The big problem is "fast trawlers" or semi plaining boats that putter at 6K most of the time , barely hi idle.

While the problem can exist on a displacement boat , in most cases it would never be noticed.

An engine that might go 10,000 hours on a properly loaded gen set might get 3000 underloaded.

at 100 to 200 hours a year for most recreational power boats , 10,000/200 is a lot of years.

Most will be dead from poor maint before then.

The other big help is the usual built slow boat will not have a HD* industrial diesel, usually a taxicab or agricultural "marinization" that is happy to suffer low loading as its mfg HP rating is very optomistic.

*


-- Edited by FF on Tuesday 25th of October 2011 04:14:28 AM
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Old 10-25-2011, 04:38 AM   #15
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RE: A new and excellent post on underloading

"... barely hi idle."

High idle is the rpm it reaches at full throttle with no load. It is (hopefully) the highest rpm you will ever see the engine produce.
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Old 10-25-2011, 10:59 AM   #16
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RE: A new and excellent post on underloading

Mark wrote;
<table class="forumline borderline" style="font-size:12px;background-color:#0053a2;border-collapse:collapse;margin-bottom:10px;width:100%;border-width:1px;border-color:#0053a2;border-style:solid;" cellspacing="0" cellpadding="0"><tbody><tr class="tr tr-odd"><td class="row1 borderline comment-content" style="font-family:Verdana, Arial, Helvetica, sans-serif;border-collapse:collapse;background-color:#eff2f9;border-width:1px;border-color:#0053a2;border-style:solid;padding:4px;" valign="top"><table style="font-size:12px;width:1125px;padding:0px;margin:0px;"><t body><tr><td style="font-family:Verdana, Arial, Helvetica, sans-serif;width:1121px;" colspan="2">
*"But Eric, I can about double my range at 1600 RPM"

Where are you going Mark?

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Old 10-25-2011, 12:56 PM   #17
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A new and excellent post on underloading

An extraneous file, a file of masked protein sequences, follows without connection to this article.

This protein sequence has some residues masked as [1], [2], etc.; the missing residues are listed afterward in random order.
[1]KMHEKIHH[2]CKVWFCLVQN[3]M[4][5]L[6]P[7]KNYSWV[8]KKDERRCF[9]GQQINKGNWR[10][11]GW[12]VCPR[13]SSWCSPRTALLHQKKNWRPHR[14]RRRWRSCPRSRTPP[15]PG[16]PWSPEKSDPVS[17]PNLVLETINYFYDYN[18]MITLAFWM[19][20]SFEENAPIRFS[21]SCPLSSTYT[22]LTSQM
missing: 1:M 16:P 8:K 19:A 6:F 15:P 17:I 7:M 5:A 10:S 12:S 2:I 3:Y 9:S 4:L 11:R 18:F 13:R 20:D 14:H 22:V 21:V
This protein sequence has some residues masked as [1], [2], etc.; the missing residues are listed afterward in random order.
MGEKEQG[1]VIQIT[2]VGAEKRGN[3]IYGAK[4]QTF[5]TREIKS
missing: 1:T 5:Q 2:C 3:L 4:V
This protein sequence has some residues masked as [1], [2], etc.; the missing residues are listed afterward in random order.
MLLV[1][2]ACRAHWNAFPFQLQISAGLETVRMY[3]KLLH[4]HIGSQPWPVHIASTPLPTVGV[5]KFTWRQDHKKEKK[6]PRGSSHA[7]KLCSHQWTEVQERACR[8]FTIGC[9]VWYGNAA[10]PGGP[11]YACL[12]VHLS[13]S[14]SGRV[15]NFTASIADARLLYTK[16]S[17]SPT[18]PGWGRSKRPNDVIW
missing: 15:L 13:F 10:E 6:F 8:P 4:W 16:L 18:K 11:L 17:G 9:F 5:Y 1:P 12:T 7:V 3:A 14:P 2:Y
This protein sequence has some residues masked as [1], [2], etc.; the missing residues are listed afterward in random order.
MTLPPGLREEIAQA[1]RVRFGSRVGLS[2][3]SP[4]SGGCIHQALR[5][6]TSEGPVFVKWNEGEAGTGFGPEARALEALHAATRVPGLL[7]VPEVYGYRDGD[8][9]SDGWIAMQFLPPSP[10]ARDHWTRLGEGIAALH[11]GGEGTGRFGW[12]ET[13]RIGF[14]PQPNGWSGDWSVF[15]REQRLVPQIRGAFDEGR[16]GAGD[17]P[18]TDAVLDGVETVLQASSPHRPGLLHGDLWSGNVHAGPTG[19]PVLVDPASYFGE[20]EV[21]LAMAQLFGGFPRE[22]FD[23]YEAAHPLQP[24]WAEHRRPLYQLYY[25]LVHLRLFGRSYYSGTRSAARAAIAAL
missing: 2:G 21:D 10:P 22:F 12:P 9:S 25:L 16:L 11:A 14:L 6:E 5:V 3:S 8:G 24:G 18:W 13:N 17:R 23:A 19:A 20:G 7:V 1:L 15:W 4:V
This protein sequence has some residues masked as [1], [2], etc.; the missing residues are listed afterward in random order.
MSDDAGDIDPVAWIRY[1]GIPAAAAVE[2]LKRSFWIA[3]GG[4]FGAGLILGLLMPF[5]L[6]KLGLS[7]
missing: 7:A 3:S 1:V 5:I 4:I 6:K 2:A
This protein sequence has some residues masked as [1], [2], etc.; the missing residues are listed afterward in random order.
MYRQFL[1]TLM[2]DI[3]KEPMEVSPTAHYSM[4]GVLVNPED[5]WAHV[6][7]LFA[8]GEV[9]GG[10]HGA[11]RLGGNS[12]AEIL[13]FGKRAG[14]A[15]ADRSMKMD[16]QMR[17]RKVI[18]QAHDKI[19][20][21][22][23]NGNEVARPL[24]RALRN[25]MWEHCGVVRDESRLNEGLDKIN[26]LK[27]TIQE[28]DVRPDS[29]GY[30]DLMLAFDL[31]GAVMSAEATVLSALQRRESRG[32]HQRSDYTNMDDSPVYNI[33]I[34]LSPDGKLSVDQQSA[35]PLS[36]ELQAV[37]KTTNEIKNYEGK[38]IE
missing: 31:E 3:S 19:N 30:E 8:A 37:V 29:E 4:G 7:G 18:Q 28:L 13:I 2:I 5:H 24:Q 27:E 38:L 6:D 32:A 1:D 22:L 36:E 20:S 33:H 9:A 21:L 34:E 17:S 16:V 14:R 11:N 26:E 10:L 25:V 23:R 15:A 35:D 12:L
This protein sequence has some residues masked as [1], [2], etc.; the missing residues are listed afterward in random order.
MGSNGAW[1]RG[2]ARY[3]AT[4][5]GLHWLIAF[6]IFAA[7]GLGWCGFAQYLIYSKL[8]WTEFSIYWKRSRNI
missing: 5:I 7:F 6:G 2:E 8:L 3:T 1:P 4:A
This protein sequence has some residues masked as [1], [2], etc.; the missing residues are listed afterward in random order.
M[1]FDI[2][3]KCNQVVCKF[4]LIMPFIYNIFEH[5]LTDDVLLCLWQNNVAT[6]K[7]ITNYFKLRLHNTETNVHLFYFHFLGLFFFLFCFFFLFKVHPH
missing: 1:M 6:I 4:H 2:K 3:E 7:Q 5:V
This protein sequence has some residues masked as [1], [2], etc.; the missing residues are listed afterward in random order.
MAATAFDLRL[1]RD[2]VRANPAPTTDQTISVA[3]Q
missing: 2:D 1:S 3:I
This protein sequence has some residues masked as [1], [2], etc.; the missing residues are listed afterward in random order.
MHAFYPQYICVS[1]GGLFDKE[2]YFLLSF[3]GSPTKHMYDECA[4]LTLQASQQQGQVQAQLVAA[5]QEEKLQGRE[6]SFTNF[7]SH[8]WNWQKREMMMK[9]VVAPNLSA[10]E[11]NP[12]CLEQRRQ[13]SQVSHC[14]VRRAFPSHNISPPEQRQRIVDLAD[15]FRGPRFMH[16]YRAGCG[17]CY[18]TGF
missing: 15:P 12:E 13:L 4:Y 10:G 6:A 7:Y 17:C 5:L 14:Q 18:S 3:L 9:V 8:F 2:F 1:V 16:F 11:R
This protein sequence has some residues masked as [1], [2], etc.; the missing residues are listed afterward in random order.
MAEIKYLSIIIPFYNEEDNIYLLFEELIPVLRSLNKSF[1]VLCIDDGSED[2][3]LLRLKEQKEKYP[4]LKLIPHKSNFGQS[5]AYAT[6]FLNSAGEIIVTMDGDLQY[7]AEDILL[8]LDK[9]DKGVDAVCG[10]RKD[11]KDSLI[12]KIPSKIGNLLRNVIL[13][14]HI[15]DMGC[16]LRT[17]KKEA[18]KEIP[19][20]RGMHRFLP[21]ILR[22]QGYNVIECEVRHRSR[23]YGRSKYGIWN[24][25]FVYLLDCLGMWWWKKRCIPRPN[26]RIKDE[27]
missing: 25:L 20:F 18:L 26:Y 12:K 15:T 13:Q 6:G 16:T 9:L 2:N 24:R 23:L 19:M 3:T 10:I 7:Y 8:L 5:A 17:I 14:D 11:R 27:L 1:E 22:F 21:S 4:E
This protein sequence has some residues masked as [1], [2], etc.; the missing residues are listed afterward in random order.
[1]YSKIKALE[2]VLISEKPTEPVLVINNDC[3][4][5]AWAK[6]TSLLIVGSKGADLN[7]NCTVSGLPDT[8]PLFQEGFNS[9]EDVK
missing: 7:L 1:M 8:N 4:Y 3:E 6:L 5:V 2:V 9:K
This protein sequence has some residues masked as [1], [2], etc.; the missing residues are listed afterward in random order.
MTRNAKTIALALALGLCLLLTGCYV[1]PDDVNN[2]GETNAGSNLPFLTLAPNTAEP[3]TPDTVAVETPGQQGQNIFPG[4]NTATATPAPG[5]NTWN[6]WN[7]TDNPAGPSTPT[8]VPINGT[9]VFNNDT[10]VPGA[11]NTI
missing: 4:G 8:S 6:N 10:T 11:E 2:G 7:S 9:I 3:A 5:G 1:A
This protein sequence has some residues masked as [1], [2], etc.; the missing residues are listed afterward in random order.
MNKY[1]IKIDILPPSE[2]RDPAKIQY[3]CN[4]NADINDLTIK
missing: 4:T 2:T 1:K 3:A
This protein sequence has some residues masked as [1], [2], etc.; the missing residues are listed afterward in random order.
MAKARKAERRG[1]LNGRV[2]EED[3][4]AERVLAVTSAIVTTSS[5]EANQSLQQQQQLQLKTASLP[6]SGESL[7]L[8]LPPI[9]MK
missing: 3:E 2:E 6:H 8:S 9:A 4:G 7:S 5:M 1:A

Quote:
nomadwilly wrote:*

*
<table class="forumline borderline" style="background-color:#0053a2;width:100%;border-collapse:collapse;margin-bottom:10px;font-size:12px;border:#0053a2 1px solid;" cellspacing="0" cellpadding="0"><tbody><tr class="tr tr-odd"><td class="row1 borderline comment-content" style="font-family:Verdana, Arial, Helvetica, sans-serif;border-collapse:collapse;background-color:#eff2f9;border-width:1px;border-color:#0053a2;border-style:solid;padding:4px;" valign="top"><table style="margin:0px;width:1125px;font-size:12px;padding:0px;"><tbody><tr><td style="font-family:Verdana, Arial, Helvetica, sans-serif;width:1121px;" colspan="2">
*

Where are you going Mark?

</td></tr></tbody></table></td></tr></tbody></table>
*Same question my GF*asked nine*years ago when I got a passport.* (She already had one.)* After 20+ countries, I'll need to renew next year.


-- Edited by markpierce on Tuesday 25th of October 2011 12:59:28 PM
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Old 10-25-2011, 02:57 PM   #18
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RE: A new and excellent post on underloading

Going to Portugal?
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Old 10-25-2011, 04:26 PM   #19
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RE: A new and excellent post on underloading

Quote:
Steve wrote:
Going to Portugal?
Steve W.
*Just got back earlier this month.* Visited both Lisbon and the Azores again, just like last November.
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Old 10-25-2011, 05:09 PM   #20
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RE: A new and excellent post on underloading

Idling in gear all day could be called "underloading." As long as the engine is operated within its rated power envelope and reaches operating temperature it should be happy. Recreational boat engines, generators included, just don't run enough in their lives to suffer from the underloading boogeyman.

Read the horror stories, they die from flooding a cylinder through the exhaust by overcranking or some other failure, they suffer from bad injection caused by rust and dirty fuel, they croak when a heat exchange rots out and fills the crankcase with seawater or coolant, they overheat from overloading related to dirty props and bottoms, pump failures or leaking hoses, but they rarely ever just wear out prematurely because they spent too much time at low power.